United States: Former U.S. attorney McKay backs effort to legalize pot in Washington

By Seattle Times Staff

United States: Former U.S. attorney McKay backs effort to legalize pot in Washington A coalition that includes former U.S. Attorney John McKay, Seattle City Attorney Pete Holmes and travel guide Rick Steves is launching an initiative that would legalize marijuana in Washington state.

The group, led by the American Civil Liberties Union of Washington, decided to push the initiative this spring after Gov. Chris Gregoire vetoed most of a medical-marijuana bill that had passed the state Legislature.

"We did some more public-opinion research, looked at the numbers and said, 'Yeah, this is the time,' " said Alison Holcomb, campaign manager for the initiative and drug-policy director of the ACLU of Washington.

The initiative would regulate the recreational use of marijuana in a way similar to how the state regulates alcohol.

It would legalize marijuana for people older than 21, authorize the state Liquor Control Board to regulate and tax marijuana for sale in "stand-alone stores" and extend drunken-driving laws to marijuana, with blood tests to determine how much of the substance's active ingredient is present in a driver's blood.

Taxing sales would bring the state $215 million a year, conservatively estimated, Holmes said.

McKay, who spent five years enforcing federal drug laws as the U.S. attorney in Seattle before he was fired by the Bush administration in early 2007, said he hopes the initiative will help "shame Congress" into ending pot prohibition.

He said laws criminalizing marijuana are wrongheaded because they create an enormous black market exploited by international cartels and crime rings.

"That's what drives my concern: The black market fuels the cartels, and that's what allows them to buy the guns they use to kill people," McKay said. "A lot of Americans smoke pot, and they're willing to pay for it. I think prohibition is a dumb policy, and there are a lot of line federal prosecutors who share the view that the policy is suspect."

Supporters would have until the end of this year to gather more than 240,000 signatures to get the initiative before the Legislature. Lawmakers could approve it or allow it to go to the ballot next year.

The coalition pushing the initiative is called New Approach Washington. It also includes Dr. Robert W. Wood, former director of the HIV/AIDS Program of Public Health — Seattle and King County, and state Rep. Mary Lou Dickerson, D-Seattle, who this year sponsored an unsuccessful bill to legalize, regulate and tax marijuana. Both McKay and Holmes supported Dickerson's bill.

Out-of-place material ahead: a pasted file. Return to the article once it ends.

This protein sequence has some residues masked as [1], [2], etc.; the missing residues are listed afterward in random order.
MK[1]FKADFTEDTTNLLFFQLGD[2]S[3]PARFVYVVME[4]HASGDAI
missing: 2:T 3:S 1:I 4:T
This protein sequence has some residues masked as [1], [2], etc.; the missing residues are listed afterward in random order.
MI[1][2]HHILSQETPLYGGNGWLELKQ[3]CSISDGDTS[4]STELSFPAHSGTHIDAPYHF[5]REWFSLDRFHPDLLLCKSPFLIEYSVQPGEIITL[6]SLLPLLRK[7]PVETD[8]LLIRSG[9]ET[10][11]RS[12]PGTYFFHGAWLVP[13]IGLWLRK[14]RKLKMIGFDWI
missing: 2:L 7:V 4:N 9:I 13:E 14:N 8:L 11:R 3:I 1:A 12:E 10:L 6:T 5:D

While Dickerson's effort failed, separate legislation to license and regulate medical-marijuana dispensaries and grow operations, and give patients broader arrest protection, was approved.

Gregoire, however, vetoed parts of the bill in late April, saying it would put state workers at risk of prosecution under federal law, which bans marijuana.

Although the veto wasn't the only factor behind the initiative, that's when members of the coalition began talking more about a measure that would go beyond medical marijuana, the ACLU's Holcomb said.

"The public opinion is there to support full legalization," she said. "If you're going to put the effort into doing an initiative, it doesn't make sense to limit yourself to medical marijuana."

New Approach Washington planned a news conference Wednesday to announce the effort.

No state has legalized marijuana for recreational purposes in such a way, although some have decriminalized it. The initiative would put Washington squarely at odds with federal law.

It would set limits on how much cannabis people can have: an ounce of dried bud, 16 ounces of marijuana-infused foods in solid form, and 72 ounces of marijuana-infused liquids, or all three, Holcomb said. Limits are necessary to help ensure that people don't buy large amounts for resale in other states, she said.

Holmes called the measure the "first comprehensive legalization, regulation and taxation initiative. It addresses every concern that has been voiced in the debate over the last several decades."

California voters last year rejected Proposition 19, which would have allowed for personal possession and growing of limited amounts of marijuana, 54 percent to 46 percent.

Steves, a longtime critic of the nation's marijuana laws, said he supports the Washington state initiative because "I just care about our community, and I think the war on marijuana is hurting people. ... I think it's flat out good citizenship to address a problem that needs to be tackled in a more thoughtful way."

McKay said he long has considered marijuana prohibition a failed policy, but that his job as U.S. attorney was to enforce federal law, and he had no problem doing so.

But now, he said, "I can say the law is stupid."

McKay added that he does not use marijuana and that his position is based on a belief that marijuana prohibition has failed.

"When you look at alcohol prohibition, it took the states to say, 'This policy is wrong,' " he said. "This bill might not be perfect, but it's a good step forward. I think it will eventually shame Congress into action."

Another group, Sensible Washington, already is pushing a legalization initiative that would remove all state criminal and civil penalties for marijuana use, possession and cultivation in any amount. Their effort is an initiative directly to the voters, meaning that, if it qualifies for the November ballot and passes, it would become law without input from the Legislature.

The Associated Press and Seattle Times reporters Andrew Garber and Steve Miletich contributed to this report.


Source: http://seattletimes.nwsource.com/html/localnews/2015388326_marijuana22m....